The representatives of Lithuania and Finland behaved most calmly. Prime Minister of Lithuania Algirdas Brazauskas said that the contract on the North-European gas pipeline was the affair of only Russia and Germany. - At the joint press conference with the Finnish colleague Matti Vanhanen in Helsinki, he said "No matter how Poland or Latvia object, two large states, Russia and Germany, have concluded an agreement, which is to be abided."
First, Ukraine did not express any opinion concerning the NEGP agreement (Ukrainian political crisis was so acute that they could not pay attention to gas), but on September 10, the Head of the Naftogas of Ukraine, Aleksei Ivchenko said that the NEGP does not present any danger for Ukrainian interests.
Ivchenko's confidence is based on the fact that with the growth of gas consumption in Europe by 50 billion cmpy, NEGP with its design capacity of 27.5 billion cubic meters would hardly be able to enfeeble the transit role of Ukraine in the European direction. The more so, as the Project cannot be implemented sooner than after five to seven years.
However, the design capacity of the NEGP equal to 55 billion cubic metres (due to construction of the second string) announced by А. Miller does not fit into this plan: in view of the determination of the concern to retain its 25 percent share of European gas in the market, this may imply a business loss for a transit country, most likely, for Ukraine. Obviously, no decrease in the load of the Yamal - Europe or Blue Flow pipelines is planned by Gazprom, which is a principal shareholder or, in the Belorussian section, the only owner of these gas pipelines. Even if the second string of the NEGP is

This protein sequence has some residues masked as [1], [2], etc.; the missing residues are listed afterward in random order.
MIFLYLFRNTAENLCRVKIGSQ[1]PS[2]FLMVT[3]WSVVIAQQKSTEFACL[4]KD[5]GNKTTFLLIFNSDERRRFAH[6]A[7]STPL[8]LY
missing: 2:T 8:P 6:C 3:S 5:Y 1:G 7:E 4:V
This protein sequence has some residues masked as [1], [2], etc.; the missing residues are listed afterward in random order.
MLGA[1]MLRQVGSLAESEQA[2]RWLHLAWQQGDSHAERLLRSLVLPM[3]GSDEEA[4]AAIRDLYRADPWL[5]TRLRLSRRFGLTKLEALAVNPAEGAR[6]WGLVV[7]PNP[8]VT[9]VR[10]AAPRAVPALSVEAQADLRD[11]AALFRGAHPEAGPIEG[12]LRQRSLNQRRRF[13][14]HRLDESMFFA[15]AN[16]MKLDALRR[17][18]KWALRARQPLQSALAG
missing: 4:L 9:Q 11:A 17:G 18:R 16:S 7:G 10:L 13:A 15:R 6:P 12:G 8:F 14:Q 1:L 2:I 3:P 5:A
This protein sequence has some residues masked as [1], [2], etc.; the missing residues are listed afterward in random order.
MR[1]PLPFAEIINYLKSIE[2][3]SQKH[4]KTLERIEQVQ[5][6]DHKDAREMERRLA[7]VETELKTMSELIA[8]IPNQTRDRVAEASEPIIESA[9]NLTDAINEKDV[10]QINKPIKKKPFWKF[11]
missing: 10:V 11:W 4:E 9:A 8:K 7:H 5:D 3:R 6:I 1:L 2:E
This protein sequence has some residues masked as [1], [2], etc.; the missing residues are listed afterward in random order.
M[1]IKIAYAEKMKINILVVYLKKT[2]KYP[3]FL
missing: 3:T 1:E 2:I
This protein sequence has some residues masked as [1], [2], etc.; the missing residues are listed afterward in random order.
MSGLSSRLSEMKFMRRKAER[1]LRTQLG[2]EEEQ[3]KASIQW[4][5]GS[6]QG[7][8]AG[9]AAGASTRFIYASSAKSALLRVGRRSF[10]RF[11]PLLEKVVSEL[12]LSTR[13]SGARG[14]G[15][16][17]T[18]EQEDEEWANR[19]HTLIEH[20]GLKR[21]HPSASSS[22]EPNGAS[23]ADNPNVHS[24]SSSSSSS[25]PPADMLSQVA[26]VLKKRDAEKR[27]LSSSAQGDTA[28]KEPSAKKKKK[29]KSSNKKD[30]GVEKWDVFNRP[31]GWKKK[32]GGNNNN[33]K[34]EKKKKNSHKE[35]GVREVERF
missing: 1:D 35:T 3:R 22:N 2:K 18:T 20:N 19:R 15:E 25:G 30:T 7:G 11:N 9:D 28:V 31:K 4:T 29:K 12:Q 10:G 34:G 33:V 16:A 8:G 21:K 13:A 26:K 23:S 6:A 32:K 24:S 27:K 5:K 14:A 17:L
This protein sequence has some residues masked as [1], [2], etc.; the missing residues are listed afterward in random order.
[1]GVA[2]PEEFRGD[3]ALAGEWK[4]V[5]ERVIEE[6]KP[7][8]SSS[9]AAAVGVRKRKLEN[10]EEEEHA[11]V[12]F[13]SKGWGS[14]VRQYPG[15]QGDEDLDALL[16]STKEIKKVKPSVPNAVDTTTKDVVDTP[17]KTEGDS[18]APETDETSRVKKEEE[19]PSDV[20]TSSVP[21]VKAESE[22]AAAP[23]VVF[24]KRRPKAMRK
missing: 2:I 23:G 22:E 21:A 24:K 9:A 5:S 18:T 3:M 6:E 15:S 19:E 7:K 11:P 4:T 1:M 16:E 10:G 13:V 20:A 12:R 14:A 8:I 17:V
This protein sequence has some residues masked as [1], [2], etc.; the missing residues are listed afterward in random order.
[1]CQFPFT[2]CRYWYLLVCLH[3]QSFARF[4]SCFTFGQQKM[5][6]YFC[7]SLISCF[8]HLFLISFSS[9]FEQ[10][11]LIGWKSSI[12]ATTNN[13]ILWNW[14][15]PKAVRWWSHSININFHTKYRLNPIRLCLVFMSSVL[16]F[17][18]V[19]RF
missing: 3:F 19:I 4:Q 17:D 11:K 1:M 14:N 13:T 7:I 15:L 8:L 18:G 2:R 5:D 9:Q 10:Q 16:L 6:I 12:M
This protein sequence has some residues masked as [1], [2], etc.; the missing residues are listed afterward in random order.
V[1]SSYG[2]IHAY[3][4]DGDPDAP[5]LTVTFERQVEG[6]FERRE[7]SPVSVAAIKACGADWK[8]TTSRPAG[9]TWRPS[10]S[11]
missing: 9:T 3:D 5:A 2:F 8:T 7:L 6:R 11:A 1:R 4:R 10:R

constructed in ten years, the Naftogas of Ukraine may lose a quarter of its transit fees.
* * *
Alexandr Kwasniewski has hotheadedly called the North-European gas pipeline "a bad project". One can hardly agree with this opinion. The level and, what is more important, the geopolitical significance of the NEGP are beyond the "bad - good" binary scale. The projects of this sort always leave choice. The Kremlin has chosen the "Baltic pipe" construction and immediately caused a political storm in Europe.
The total failure of the appeals of the "offended" transit countries to Brussels demonstrated once again that the political situation in some countries that convey oil and gas from Russia to Western Europe is unstable; the Ukrainian events also confirm this statement. In view of the growing instability in the world energy markets, it becomes quite clear that in the opinion of European leaders, Russia as a proven partner is preferred over the fast-ripening democracies of the "new Europe".
When considering the NEGP project, one should take into account one more highly important circumstance, which influences the formation of a new agenda of the world community. Russia has made the most serious claim for the role of Energy Superpower No. 1. This concerns all countries that possess substantial oil and gas reserves. Their role in the world economy and international relations grows to such an extent that the earlier definitions of a Great Power and evaluation of the relative weights of particular countries seem to call for revision.
Опубликовано на Порталусе 06 ноября 2022 года
Ваше мнение ?